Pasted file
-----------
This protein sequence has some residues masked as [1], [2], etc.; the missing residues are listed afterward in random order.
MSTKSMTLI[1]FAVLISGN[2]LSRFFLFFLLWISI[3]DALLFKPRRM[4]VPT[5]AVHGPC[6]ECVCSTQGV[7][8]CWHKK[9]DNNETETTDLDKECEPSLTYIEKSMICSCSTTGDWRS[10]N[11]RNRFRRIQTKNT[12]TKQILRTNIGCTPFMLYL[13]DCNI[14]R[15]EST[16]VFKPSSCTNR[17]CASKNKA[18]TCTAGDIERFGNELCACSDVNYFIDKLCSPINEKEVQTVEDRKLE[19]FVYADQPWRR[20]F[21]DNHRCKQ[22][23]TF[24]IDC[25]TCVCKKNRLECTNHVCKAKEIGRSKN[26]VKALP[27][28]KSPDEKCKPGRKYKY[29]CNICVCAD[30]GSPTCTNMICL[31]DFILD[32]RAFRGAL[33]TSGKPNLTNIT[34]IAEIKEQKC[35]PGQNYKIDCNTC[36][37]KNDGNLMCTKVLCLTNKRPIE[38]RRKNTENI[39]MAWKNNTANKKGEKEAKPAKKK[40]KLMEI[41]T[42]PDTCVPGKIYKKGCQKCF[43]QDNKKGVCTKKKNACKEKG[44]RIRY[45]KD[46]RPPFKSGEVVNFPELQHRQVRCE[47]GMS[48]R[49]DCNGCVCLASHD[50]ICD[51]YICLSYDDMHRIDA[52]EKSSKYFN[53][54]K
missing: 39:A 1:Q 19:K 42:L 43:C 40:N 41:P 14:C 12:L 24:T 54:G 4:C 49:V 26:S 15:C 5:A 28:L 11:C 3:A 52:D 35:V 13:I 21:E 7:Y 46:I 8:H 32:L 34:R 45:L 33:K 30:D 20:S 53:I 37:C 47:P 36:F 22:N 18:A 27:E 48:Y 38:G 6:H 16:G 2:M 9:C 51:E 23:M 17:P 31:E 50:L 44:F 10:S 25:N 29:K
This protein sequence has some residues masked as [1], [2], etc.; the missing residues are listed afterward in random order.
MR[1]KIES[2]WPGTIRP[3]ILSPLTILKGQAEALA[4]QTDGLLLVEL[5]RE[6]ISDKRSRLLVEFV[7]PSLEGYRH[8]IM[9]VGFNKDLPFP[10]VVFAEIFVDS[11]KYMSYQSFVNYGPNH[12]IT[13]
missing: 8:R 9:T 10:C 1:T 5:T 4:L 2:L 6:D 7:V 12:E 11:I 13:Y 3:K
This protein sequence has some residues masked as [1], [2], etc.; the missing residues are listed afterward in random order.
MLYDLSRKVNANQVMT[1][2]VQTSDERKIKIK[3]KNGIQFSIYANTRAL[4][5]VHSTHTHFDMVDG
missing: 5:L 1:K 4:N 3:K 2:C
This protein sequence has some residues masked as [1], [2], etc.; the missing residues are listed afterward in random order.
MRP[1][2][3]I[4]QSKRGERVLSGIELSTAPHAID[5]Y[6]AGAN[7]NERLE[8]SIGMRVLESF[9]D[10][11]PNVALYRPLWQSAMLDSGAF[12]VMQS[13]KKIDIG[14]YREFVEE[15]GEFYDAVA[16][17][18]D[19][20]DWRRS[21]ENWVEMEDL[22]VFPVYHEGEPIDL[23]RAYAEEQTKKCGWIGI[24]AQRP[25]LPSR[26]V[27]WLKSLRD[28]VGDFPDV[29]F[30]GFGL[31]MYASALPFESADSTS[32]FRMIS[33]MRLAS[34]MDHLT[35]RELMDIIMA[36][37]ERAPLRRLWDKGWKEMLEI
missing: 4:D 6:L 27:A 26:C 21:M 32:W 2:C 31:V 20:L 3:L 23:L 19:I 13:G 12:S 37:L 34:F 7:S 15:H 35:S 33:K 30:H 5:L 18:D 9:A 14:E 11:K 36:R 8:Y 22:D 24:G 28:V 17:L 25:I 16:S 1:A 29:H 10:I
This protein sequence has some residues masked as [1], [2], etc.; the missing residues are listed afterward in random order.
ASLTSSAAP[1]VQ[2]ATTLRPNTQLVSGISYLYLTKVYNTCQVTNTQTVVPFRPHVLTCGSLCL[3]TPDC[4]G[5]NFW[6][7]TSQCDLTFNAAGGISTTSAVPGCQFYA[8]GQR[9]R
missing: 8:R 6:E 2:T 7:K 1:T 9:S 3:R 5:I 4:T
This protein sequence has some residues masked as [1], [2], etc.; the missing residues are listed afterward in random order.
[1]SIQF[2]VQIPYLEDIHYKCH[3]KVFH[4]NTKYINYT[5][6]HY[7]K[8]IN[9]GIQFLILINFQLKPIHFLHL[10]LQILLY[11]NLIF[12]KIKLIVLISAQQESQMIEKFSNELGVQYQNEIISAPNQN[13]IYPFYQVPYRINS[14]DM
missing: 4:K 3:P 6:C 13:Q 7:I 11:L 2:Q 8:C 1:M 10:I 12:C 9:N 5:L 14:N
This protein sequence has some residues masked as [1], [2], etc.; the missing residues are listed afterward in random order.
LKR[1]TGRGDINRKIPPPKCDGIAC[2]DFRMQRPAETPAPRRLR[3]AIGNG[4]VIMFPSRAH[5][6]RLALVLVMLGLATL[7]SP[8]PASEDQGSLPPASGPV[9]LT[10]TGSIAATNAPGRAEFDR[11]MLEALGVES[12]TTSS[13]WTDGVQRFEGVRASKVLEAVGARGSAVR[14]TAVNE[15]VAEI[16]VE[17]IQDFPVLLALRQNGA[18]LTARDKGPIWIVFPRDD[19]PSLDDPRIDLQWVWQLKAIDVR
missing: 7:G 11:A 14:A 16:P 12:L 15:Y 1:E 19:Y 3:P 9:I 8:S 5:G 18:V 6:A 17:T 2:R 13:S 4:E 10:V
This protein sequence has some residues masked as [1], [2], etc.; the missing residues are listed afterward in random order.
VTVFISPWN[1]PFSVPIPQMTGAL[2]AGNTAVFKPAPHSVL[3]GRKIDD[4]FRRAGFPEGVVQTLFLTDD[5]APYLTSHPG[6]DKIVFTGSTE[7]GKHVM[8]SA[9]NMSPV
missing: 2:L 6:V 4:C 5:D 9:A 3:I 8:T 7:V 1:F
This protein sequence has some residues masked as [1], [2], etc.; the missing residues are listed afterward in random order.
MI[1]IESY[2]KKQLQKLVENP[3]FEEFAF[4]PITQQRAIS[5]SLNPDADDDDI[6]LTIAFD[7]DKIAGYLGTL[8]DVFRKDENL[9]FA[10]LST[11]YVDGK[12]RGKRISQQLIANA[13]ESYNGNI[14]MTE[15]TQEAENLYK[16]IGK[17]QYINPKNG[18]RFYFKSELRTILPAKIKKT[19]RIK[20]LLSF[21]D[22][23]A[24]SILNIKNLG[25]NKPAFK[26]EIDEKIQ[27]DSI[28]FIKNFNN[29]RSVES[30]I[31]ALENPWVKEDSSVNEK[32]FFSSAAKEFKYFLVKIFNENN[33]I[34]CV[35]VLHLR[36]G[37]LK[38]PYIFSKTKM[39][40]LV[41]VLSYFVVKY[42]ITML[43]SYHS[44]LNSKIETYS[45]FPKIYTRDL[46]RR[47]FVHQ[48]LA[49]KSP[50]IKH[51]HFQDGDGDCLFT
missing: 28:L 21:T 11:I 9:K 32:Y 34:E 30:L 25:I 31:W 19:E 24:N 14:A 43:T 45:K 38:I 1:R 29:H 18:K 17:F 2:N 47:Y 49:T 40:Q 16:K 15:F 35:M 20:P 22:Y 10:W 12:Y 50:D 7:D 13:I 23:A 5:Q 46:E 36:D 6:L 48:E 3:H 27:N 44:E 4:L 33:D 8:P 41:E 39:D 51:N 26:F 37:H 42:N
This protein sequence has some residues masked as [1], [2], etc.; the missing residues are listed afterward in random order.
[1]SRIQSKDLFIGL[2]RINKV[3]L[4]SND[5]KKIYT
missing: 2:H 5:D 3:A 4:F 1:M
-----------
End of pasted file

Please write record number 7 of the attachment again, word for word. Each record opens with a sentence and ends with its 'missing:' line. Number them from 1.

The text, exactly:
This protein sequence has some residues masked as [1], [2], etc.; the missing residues are listed afterward in random order.
LKR[1]TGRGDINRKIPPPKCDGIAC[2]DFRMQRPAETPAPRRLR[3]AIGNG[4]VIMFPSRAH[5][6]RLALVLVMLGLATL[7]SP[8]PASEDQGSLPPASGPV[9]LT[10]TGSIAATNAPGRAEFDR[11]MLEALGVES[12]TTSS[13]WTDGVQRFEGVRASKVLEAVGARGSAVR[14]TAVNE[15]VAEI[16]VE[17]IQDFPVLLALRQNGA[18]LTARDKGPIWIVFPRDD[19]PSLDDPRIDLQWVWQLKAIDVR
missing: 7:G 11:A 14:A 16:P 12:L 15:Y 1:E 19:Y 3:P 9:I 8:S 5:G 18:V 6:A 17:T 2:R 13:S 4:E 10:V